Japanese Culture In The Last Samurai

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For many years Japan isolated themselves from the world causing them to miss out on benefits of the Industrial Revolution. Once Japan realized how far behind they were in technology, they opened their gates to foreigners. This led the Boshin War, a civil war between the remaining Samurais and the rest of the country pushing for a more modern and foreign influenced country. The film the “The Last Samurai” does a wonderful job depicting Japanese culture during the Boshin War. It shows how Japanese manners, fighting methods, clothing, honor, and ultimately their entire way of life is different from those in the U.S.
The contrast between the American soldier, Captain Nathan Algren, and Japanese culture is apparent within the first 10 minutes of the film. While having a meeting with Japanese men, his attitude towards them is very rude and disrespectful, there clothes are much nicer, and their posture is perfect. The Japanese men immediately pick up on this and comment on it. Other signs of bad manners include Americans not understanding the cultural significance of bowing when greeting someone. The scene where Algren walks into the home where he is staying and does not take his shoes off is also very rude in Japan. The result is an awfully muddy floor.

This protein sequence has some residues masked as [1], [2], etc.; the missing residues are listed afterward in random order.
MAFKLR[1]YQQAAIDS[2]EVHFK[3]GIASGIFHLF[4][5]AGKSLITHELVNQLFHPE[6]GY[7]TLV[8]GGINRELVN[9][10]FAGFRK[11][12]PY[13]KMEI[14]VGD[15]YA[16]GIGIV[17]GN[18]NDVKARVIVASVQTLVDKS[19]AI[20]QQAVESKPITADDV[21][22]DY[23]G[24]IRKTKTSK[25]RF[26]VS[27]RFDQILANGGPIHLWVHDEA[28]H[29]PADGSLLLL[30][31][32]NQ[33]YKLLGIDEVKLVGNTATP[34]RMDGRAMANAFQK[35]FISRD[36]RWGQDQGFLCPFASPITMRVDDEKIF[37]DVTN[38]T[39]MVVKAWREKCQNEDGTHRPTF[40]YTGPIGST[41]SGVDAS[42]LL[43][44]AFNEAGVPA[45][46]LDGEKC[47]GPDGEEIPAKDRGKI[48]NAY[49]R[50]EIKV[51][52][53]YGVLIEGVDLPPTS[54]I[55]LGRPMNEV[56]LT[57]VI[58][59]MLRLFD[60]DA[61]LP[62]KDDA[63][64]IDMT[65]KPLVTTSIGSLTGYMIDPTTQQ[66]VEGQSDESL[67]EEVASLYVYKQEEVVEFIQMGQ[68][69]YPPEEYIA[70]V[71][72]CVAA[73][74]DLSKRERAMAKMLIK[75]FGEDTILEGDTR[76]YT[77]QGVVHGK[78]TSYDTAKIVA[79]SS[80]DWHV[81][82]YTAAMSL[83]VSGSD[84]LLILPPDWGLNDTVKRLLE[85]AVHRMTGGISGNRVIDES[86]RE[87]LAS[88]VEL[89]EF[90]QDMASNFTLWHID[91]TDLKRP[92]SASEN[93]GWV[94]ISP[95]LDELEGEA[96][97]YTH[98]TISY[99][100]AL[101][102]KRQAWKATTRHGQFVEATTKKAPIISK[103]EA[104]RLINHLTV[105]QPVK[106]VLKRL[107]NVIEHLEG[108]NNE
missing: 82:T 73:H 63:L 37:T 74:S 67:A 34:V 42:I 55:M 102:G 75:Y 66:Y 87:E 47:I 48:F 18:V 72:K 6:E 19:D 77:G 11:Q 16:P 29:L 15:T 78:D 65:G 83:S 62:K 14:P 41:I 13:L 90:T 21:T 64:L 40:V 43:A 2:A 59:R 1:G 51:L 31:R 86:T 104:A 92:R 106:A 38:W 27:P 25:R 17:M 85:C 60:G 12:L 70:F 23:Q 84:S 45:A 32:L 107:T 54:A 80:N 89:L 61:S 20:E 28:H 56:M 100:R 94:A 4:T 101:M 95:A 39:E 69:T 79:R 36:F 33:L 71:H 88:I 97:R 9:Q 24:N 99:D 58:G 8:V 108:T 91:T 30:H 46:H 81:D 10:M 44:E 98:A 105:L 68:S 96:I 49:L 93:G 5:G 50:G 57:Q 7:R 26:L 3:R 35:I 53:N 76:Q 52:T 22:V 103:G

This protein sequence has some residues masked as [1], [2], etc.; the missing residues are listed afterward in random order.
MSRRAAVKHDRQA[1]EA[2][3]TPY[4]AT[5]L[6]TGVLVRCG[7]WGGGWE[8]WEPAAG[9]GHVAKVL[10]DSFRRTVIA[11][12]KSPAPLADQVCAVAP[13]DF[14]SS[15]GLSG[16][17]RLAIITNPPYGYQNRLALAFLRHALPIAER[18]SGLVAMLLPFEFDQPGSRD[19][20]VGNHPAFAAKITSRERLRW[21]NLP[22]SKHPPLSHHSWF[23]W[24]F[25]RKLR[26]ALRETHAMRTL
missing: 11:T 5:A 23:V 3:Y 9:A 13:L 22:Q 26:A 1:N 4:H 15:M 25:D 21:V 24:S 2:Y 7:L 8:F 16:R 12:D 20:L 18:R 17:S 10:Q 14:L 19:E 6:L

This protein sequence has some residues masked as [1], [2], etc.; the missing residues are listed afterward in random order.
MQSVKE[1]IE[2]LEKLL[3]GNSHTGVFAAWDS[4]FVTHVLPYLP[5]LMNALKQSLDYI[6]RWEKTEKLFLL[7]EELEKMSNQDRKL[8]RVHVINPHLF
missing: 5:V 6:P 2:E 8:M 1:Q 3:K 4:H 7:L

In contrast there are actions that we would find rude in America that are not considered rude in Japan. In one scene in the film, Taka is bringing groceries into the home. Nathan attempts to help her and she states that “Japanese

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